As the UK sees a rise in coronavirus cases, officials are warning that “people have relaxed too much.”
The United Kingdom recorded 2,988 new Covid-19 cases in a 24-hour period on Sunday — the highest daily number since May. Another 2,948 new cases were reported on Monday.
Deputy Chief Medical Professor Jonathan Van Tam said the rise in cases was “of great concern.”
Speaking to the BBC, Van Tam said that although people had been able to “relax a bit over the summer,” with disease levels low following lockdown, “these latest figures really show us, as much as people might like to say, ‘Oh well it’s gone away’ — it hasn’t gone away.”
“People have relaxed too much, and now is the time for us to re-engage and realize that this is a continuing threat to us,” he warned.
“Don’t kill your gran”: Health experts and officials have directed many of their warnings towards young people.
“The rise in the number of cases we’ve seen over the last few days is largely amongst younger people … under 25’s – especially between 17 and 21,” Health Secretary Matt Hancock said in an interview with LBC radio on Monday, adding the rise has been most noticeable among “more affluent, younger people”.
He said even though younger people are at lower risk of dying from Covid-19, there is a risk that they could infect other people.
In an interview with Sky News, Housing Secretary Robert Jenrick warned young people who are “out enjoying themselves” to exercise caution “particularly when they go home and see their elderly relatives.”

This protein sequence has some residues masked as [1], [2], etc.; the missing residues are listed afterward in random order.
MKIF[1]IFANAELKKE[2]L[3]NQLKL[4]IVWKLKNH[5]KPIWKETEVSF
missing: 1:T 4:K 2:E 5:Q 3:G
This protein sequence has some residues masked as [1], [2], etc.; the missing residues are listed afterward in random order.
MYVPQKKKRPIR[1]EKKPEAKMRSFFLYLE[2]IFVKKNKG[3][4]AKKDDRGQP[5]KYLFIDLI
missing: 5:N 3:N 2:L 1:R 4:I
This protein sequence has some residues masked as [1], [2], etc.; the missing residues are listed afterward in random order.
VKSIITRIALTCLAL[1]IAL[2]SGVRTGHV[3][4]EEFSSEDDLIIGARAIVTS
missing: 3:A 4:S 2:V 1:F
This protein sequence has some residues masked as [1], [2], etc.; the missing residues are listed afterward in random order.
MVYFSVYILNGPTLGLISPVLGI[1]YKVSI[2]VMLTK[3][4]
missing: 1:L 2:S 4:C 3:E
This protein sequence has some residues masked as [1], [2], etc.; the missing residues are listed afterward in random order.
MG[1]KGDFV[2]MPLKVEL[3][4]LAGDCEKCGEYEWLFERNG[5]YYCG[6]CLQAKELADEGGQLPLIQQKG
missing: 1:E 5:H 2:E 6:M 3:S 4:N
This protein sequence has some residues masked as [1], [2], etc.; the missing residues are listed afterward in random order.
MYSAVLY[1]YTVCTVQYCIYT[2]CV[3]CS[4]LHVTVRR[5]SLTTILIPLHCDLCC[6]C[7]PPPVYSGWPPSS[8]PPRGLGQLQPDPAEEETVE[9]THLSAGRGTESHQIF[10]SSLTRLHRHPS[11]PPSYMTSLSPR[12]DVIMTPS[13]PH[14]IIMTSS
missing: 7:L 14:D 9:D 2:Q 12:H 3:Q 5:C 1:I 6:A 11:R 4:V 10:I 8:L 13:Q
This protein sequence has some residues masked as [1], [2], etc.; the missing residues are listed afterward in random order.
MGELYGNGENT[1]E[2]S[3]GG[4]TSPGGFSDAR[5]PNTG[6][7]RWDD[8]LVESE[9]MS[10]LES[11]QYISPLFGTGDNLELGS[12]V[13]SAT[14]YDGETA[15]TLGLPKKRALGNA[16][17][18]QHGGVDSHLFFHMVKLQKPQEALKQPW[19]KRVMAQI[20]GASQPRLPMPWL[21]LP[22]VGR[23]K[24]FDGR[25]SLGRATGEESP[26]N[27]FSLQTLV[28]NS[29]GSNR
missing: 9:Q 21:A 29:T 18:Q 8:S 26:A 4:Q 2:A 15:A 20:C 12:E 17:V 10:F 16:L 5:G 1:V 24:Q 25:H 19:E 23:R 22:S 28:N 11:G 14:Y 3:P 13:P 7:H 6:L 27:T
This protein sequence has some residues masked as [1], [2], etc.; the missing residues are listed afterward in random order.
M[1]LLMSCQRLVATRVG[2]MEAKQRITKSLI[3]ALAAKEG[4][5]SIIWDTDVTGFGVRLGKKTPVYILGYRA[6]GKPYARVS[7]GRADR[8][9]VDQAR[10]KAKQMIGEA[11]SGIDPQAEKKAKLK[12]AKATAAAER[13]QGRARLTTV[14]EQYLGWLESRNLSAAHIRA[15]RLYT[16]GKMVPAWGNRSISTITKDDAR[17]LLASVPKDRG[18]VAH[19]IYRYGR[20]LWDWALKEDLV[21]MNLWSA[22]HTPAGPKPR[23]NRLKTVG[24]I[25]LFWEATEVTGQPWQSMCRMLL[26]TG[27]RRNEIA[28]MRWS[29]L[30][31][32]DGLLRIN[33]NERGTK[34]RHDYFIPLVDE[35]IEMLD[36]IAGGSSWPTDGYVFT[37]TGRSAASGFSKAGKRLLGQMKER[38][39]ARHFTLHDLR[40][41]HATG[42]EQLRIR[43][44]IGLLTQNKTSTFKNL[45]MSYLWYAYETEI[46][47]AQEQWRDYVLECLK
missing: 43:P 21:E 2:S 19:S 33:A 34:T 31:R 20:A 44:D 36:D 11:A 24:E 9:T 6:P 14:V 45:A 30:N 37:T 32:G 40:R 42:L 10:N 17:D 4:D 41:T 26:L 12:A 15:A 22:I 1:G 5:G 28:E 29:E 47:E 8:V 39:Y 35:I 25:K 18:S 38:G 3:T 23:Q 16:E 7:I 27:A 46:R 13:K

Hancock echoed a similar sentiment, telling BBC Radio 1’s Newsbeat‘s listeners: “Don’t kill your gran by catching coronavirus and then passing it on.”
But some have complained that the government’s messaging has been confusing.
In August, the UK government ran an “Eat Out to Help Out” scheme encouraging people to use restaurants, cafes and pubs — which some say undermines efforts to curtail the virus.
And Prime Minister Boris Johnson has been encouraging people to return to work since May.
UK universities are also set to resume classes soon — despite Hancock’s comments that students going back to university are a “concern.”
“For ministers and universities to rely on the behaviour of students, rather than deploying the public health infrastructure needed to control the virus, is a complete shirking of their own responsibility,” Jo Grady, general secretary of the University and College Union, said in a statement.
“Students have been told to move, live, study and socialise together,” Grady added. “It is totally unacceptable for Matt Hancock to try and suggest that they will be at fault for any second wave.”